Simply put, a 'Ponzi scheme' is a scam investment purposed at cheating investors. It involves persuading the public to invest in fraudulent, seemingly lucrative, schemes. With nearly no real income, these thrive on a consistent progression of new money to survive. When it reaches a point of no new investors, or the existing one's cash out, the scheme collapses. On the face of it, its irrationality is evident. Yet, the threat it has posed in domestic society is undeniable.

Resorting to investment schemes that offer high returns is not uncommon. Undoubtedly, extraordinarily high returns to the tune of 100-120% are red flags. But this continues to remain a deeply ingrained socio-economic problem.1

Charles Ponzi in the early 1920s notably duped thousands of New England residents by having them invest in a certain postage stamp speculation scheme.2 Engaged in an unlawful arbitrage business, he promised 100% returns in 90 days on profits from international reply coupons (these enabled a sender to pre-purchase postage and incorporate it in the correspondence). The plan fell apart in a year and caused a loss north of 20 million dollars to investors.

Such schemes are largely in the form of 'Collective Investment Schemes'. That is, it attracts new investors and uses these investments to repay the existing investors. Repeating this process numerous times, it eventually reaches a stage where it can no longer pay its investors. This is a repetitive process where it reaches a point of incredibly high liability at which point the company disappears.

A fundamental distinction between Ponzi and pyramid schemes is, a Ponzi scheme only has a single "official" promoter. Both of them are fraudulent investment plans with unrealistic returns on capital promised, they thrive on reinvestment of profits and actively encourage it, they depend on new investors to fulfil obligations of the existing ones. Most frustratingly, both are perpetually insolvent.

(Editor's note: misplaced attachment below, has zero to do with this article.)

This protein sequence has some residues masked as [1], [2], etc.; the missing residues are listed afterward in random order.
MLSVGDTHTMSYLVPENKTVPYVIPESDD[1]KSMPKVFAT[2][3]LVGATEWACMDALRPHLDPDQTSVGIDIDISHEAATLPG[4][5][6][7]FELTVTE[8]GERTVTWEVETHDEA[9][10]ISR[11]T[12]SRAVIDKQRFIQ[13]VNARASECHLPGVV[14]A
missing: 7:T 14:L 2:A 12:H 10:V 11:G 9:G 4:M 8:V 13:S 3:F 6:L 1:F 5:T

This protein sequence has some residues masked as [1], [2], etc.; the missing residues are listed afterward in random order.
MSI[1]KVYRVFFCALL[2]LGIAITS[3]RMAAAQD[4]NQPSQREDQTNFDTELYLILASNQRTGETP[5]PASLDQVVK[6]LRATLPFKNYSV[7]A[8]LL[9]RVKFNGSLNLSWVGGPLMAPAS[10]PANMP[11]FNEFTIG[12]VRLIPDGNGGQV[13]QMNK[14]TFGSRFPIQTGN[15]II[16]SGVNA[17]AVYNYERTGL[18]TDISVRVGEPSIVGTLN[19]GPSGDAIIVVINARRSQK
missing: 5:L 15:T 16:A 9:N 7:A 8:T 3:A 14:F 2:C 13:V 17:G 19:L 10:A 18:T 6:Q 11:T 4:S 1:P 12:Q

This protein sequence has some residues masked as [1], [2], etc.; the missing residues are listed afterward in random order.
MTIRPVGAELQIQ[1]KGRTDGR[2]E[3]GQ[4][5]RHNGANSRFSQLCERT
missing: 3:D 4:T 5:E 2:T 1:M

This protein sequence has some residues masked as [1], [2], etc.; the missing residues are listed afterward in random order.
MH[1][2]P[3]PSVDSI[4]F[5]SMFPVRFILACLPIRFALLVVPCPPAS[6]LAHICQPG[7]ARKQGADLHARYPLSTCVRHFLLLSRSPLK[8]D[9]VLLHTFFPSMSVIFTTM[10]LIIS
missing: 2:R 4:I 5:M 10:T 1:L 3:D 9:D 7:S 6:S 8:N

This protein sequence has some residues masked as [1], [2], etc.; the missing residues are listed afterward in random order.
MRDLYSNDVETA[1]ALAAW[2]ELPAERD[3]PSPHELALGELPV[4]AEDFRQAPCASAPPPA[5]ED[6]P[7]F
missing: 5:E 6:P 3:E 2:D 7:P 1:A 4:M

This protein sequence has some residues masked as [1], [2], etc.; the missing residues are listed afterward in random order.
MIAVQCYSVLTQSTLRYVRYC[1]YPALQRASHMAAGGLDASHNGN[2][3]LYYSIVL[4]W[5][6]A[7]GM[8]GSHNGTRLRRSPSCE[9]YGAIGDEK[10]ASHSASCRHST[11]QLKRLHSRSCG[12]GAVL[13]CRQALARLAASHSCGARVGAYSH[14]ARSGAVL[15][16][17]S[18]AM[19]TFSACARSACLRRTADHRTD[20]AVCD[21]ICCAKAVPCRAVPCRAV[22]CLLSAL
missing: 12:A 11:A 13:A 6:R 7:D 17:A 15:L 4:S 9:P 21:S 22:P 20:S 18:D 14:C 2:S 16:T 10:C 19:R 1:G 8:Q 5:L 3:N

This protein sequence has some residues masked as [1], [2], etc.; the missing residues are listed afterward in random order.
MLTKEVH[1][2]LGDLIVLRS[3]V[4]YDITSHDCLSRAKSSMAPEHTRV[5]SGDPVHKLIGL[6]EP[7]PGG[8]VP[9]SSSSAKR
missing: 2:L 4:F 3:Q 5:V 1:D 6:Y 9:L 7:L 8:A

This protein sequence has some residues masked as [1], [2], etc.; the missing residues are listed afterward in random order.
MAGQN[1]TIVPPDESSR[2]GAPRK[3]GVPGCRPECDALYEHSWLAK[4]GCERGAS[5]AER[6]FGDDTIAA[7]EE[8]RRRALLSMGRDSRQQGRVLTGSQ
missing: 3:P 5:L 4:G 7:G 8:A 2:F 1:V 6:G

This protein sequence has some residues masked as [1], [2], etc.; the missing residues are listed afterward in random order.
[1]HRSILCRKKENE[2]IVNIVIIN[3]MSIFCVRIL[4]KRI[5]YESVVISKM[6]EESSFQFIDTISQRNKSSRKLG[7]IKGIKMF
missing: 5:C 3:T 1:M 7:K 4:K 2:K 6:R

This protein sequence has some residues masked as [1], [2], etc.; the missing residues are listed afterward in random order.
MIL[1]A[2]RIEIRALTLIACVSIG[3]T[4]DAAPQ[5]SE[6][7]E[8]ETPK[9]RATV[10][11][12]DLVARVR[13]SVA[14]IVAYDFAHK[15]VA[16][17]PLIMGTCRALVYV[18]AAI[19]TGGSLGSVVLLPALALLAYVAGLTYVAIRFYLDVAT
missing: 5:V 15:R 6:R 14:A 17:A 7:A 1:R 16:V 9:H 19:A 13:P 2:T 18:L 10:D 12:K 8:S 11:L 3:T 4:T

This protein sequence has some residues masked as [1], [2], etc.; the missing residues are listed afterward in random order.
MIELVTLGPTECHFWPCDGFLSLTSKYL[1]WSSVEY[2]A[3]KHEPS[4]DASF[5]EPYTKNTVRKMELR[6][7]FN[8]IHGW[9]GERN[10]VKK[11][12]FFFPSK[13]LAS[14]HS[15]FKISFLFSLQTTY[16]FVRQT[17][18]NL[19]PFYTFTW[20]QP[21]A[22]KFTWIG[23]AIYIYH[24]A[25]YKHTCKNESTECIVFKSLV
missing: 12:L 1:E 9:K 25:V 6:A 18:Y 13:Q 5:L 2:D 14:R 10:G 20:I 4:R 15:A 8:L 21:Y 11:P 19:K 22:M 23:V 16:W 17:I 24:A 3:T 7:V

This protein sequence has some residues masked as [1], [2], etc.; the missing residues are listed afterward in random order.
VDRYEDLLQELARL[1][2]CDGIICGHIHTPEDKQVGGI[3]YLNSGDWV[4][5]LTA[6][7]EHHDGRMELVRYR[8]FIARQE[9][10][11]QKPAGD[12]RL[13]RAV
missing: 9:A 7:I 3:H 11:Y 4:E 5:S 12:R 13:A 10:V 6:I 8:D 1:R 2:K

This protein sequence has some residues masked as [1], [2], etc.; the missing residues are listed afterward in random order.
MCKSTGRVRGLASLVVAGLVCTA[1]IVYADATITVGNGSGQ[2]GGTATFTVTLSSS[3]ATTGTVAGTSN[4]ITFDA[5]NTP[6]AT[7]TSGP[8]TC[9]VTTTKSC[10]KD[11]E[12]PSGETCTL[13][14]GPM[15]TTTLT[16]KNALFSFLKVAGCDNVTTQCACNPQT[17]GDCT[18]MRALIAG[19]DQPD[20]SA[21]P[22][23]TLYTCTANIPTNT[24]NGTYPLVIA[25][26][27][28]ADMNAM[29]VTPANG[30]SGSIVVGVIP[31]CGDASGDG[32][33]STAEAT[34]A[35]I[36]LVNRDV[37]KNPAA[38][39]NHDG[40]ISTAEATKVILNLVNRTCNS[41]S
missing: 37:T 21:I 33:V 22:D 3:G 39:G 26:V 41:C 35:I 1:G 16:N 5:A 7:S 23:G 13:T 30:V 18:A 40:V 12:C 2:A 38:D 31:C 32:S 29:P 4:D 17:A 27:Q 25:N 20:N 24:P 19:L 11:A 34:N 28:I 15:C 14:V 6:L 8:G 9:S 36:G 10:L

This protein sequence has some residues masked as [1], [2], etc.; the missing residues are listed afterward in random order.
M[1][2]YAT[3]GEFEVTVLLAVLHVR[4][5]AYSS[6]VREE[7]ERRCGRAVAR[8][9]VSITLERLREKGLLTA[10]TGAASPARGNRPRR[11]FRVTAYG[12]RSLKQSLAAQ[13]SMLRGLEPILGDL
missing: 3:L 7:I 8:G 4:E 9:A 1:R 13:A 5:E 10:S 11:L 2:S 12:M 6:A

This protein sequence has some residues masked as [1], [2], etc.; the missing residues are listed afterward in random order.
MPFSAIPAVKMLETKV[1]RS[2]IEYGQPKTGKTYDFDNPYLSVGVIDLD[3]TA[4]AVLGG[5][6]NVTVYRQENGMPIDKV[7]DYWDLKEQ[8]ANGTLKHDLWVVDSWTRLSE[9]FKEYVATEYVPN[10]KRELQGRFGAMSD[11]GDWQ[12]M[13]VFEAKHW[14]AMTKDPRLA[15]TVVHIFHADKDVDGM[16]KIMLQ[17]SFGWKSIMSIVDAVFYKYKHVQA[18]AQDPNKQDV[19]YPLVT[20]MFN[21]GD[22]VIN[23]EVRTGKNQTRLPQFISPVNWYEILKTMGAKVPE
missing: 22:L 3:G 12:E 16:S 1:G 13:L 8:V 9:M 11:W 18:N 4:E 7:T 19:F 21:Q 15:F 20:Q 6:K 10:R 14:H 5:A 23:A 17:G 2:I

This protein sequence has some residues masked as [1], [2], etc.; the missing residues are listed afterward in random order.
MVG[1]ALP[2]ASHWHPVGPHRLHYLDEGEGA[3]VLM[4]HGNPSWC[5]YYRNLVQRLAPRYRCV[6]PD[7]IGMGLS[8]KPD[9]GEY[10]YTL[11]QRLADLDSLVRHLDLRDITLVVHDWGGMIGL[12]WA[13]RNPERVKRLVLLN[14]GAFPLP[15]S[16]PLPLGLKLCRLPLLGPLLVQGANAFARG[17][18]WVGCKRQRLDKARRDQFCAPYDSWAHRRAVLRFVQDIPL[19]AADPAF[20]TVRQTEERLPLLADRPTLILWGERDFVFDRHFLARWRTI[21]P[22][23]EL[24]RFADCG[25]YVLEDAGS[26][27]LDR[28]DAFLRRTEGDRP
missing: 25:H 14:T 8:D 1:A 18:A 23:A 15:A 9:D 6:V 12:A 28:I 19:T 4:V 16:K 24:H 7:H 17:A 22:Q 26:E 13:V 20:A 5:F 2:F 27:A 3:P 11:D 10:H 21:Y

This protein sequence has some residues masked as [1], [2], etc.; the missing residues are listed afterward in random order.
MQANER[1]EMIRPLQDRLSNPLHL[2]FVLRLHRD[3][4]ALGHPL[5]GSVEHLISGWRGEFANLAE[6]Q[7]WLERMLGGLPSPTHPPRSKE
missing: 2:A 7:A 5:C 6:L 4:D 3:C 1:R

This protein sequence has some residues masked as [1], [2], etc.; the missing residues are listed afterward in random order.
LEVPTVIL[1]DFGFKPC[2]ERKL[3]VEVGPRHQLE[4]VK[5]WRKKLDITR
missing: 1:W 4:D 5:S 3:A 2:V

Pyramid schemes are ordinarily comprised of a few levels through which a product reaches the final consumer. The essential element to a pyramid schemes thus end being the intensive program of recruiting new members for a commission instead of the actual sale to the consumers itself.

Chit funds are legal if registered under the Chit Funds Act, 1982. Here, one enters into an agreement with a few others, accepting a certain sum of money (or grains) for a specified period. On regular collection, certain members received the majority chunk of the collection. The process, based entirely on faith and cooperation repeats till each contributing members receives their share of the prize money.


India has a number of legislations that attempt to tackle the problem of Ponzi schemes. There is a tendency of it working out to be a complex network of laws. To that extent, this article attempts at analysing what these laws are and how they function.

A. The Chit Funds Act, 1982

A significant populace is classified in the low-income category. As such, formal banking services are of no avail. Here is where local money lenders stepped up with their exorbitant interest rates. In an otherwise bleak financial rural environment, companies began to offer Ponzi schemes promising high returns, easy processing and borrowing facilities to their investors. These came to be known as chit funds and soon flourished.3 These Non-Banking Financial Companies are based on trust and coordination; they may be carried out by organised financial institutions or through unorganised schemes.

Under this Act, only schemes registered and regulated by the state governments are permitted to function. They are then regulated by the Registrar of Chits as appointed under section 61 of the Chit Funds Act. Once a chit group takes off, it must register itself with the Registrar and a security is to be paid that is withdrawn once the group reaches its end. The Act further mandates an arbitration procedure before the Registrar with powers similar to a civil court under the Code of Civil Procedure, 1908. The Registrar is empowered to attach properties of any party to the dispute and he may further wind up a registered chit if contravening with the Act.